I’ll be back after the marathon. I hope you have a happy and healthy new year.

30 thoughts on “A Timeless Quality

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  1. Bravo, Dan — re the “messages.” Well done.
    When i was a little girl i sat cross-legged on the foot of the bed, staring up at a 12 inch black and white portable TV that sat on the chest of drawers. I was transfixed by the Twilight Zone, and it was the first influence on my writing. Happy New Year hugs to you and your family. :D

    Liked by 1 person

  2. That show (for me) was a cross between scary and creepy. Something was always ‘just not right’ which made it so awesome. Great post, Dan. Rod Sterling was way ahead of his time. Enjoy the marathon.

    Liked by 1 person

  3. I love reading your passion for this before-its-time classic. Rod Serling was perfectly cast as the brooding, ominous-sounding narrator. I couldn’t watch the show. Maybe real life held too much trauma because I found the Twilight Zone far too disturbing and apocalyptic for my sensitive emotions. I wouldn’t even watch it today! But I am happy you will get your fix ringing in the New Year 😋


  4. Great post, Dan, and thanks for the mention/link! There truly is no other show that even begins to compare to The Twilight Zone. Serling was an incredible writer who to this day takes us on some of the coolest adventures imaginable. I’m so glad that Syfy keeps the NYE marathon going, not just because I like the show so much, but also because in today’s TV world of 10-13 episode seasons, it’s important to remind these lazy, mediocre writers what a TRUE writer can/should accomplish. I know, there are some decent shows with good writers today, but they’re no where near on par with Rod Serling and our beloved Twilight Zone.

    See you on Wednesday for the marathon, bright and early, I’m sure!

    Liked by 1 person

    1. Thanks Wendy. I would agree. I think Teagan was right in her earlier comment, he showed us what is possible in writing. I have to work until noon on Wednesday but I’ll be settling into the marathon as soon as I get home. “Obsolete Man” and “The Hunt” are two of the episodes that I watched multiple times when cycling through the DVDs.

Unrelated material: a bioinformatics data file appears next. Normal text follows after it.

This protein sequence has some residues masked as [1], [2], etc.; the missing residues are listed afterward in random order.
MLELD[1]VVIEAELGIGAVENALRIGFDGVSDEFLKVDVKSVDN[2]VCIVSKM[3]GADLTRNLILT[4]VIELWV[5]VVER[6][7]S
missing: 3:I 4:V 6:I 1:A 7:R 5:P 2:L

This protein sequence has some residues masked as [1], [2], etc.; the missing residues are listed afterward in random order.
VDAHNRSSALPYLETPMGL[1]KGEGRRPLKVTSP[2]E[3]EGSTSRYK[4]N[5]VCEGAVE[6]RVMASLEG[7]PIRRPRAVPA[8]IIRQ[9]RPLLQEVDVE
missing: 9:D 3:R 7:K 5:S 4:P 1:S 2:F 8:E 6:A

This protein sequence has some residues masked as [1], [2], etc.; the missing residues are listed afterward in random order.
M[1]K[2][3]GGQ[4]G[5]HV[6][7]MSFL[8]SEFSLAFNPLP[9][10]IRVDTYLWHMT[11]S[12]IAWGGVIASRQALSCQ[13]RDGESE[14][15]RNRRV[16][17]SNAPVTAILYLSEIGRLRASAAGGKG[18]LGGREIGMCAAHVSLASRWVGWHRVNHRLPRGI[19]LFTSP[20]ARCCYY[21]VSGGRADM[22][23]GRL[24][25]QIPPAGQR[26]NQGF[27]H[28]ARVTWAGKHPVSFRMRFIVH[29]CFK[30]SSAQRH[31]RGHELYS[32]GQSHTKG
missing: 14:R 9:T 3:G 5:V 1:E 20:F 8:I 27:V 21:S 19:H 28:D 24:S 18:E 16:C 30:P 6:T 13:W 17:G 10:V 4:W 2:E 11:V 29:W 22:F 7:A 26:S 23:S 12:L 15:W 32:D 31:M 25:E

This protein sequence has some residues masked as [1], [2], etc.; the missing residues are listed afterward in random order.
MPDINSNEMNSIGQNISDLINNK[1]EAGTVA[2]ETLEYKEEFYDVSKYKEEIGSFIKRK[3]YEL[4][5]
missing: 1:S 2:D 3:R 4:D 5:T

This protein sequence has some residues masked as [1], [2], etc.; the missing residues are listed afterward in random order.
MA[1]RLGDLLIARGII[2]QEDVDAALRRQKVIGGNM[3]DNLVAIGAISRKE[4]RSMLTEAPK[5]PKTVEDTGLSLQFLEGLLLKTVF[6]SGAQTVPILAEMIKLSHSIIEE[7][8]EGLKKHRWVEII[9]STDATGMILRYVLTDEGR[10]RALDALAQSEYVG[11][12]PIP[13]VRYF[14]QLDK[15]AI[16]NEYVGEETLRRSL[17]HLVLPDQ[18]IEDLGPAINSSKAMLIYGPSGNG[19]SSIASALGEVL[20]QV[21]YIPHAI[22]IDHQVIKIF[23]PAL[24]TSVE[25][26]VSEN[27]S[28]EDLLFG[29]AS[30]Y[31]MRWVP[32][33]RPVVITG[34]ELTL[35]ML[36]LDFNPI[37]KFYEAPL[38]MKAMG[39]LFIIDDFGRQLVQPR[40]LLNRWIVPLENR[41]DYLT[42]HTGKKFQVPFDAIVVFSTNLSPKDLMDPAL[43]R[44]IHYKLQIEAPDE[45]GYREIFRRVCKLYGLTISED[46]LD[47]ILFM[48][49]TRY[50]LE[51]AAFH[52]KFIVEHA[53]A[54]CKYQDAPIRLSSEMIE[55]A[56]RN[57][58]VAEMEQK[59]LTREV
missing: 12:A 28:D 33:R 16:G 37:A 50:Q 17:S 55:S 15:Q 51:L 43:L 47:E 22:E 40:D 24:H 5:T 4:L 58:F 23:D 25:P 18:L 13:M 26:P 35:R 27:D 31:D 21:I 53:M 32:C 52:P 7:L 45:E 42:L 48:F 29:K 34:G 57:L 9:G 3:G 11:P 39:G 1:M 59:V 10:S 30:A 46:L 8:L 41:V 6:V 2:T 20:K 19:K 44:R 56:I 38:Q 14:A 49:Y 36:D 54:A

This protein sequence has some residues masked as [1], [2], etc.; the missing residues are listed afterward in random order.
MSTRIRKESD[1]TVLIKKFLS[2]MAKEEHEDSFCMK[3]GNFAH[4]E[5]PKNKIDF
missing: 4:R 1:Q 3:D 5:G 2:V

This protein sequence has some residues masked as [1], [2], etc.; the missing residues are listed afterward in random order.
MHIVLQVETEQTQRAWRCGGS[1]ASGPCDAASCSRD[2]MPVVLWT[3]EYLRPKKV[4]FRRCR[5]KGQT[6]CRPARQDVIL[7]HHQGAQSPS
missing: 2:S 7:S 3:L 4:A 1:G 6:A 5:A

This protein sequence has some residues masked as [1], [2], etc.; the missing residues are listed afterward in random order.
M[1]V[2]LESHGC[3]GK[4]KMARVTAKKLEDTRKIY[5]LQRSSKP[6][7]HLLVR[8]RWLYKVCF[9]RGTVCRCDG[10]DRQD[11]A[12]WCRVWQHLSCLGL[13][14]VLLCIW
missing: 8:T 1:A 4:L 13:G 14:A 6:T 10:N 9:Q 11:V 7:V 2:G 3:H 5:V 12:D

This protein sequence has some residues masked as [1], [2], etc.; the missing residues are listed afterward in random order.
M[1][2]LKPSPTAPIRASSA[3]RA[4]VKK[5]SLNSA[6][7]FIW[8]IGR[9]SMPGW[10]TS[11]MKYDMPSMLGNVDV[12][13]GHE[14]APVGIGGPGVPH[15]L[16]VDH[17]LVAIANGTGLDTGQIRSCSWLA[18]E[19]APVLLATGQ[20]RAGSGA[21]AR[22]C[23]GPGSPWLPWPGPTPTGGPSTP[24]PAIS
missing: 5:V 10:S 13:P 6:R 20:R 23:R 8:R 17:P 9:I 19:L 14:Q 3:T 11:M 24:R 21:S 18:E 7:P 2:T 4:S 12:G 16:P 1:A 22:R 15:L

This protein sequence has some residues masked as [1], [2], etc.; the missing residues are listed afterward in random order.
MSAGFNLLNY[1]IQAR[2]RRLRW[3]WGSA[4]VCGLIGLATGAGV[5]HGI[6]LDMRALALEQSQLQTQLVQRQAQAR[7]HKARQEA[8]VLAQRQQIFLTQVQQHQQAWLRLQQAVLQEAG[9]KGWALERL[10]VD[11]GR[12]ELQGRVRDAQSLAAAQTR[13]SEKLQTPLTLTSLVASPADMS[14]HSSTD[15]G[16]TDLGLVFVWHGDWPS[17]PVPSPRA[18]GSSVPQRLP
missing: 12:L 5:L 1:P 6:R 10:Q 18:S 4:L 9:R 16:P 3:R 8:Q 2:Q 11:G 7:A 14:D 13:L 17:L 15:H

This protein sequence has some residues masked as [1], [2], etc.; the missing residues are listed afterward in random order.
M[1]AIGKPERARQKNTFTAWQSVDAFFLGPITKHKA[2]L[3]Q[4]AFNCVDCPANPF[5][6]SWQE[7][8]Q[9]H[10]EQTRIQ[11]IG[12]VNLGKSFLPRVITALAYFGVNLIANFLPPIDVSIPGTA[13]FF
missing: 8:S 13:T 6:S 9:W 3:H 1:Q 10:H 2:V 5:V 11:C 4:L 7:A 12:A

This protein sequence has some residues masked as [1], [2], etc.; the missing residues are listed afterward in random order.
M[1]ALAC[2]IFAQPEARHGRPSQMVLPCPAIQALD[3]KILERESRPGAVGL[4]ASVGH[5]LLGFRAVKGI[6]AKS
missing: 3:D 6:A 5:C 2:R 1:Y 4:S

5. Great post, Dan! And yes, I’d be saying that even without multiple links to my blog — I swear!

    Serling’s writing is indeed timeless in its appeal. People make the mistake of thinking an offbeat story with a twist is enough, but it’s not. Serling’s writing had such heart and soul that it lifted us out of the ordinary and created a classic that is just as enjoyable 50 years later as it was when it first aired. Hats off for this thoughtful tribute!

    Liked by 1 person

    1. Thanks Paul. I can’t talk about the Twilight Zone without mentioning your blog. You do a great job. Wendy does a great job too on the Zone and other shows. You guys dig deep for the nuggets within each episode. Serling wanted to be remembered, and he has certainly achieved that more than anyone else.

      Liked by 1 person

  6. I enjoyed watching the Twilight zone. And yes, we have forgotten wholesome values. Unfortunately, we have been brainwashed by the things we watch on TV nowadays. Even cartoons are violent and bloody, not to mention the video games people play. Society has become desensitized, and that’s scarey . . . . more scarey than the Twilight zone ever thought to be.

    Liked by 1 person

    1. I agree. Today, they go for the quick scare, aided by overuse of graphics and they go for gross and shock value instead of suspense and artistry. They didn’t have an abundance of special effects available back in the ’60s, so they had to rely on quality writing, well planned camera work and great acting. I think we’re missing most of those today. It’s sad. Thanks for the comment Sandi, and have a Happy New Year.

      Liked by 1 person

  7. The antepenultimate paragraph is very powerful. I’ve been asking why I forget things I should remember, and remember those that I should forget.
    I have read so much about Twilight Zone. But I missed them.
    Happy New Year, Dan!
    (And I finally used that word “antepenultimate”. I always wanted to use it. Third from last. Didn’t know I would be using on the last day of 2014. Feels good, though. Thanks for the opportunity.)

    Liked by 1 person

    1. Such a good paragraph for you Peter since you often write about “things we can’t define, describe or understand fully” and yet you bring them to life / make them happen in your stories. Glad to be of assistance.

      Liked by 1 person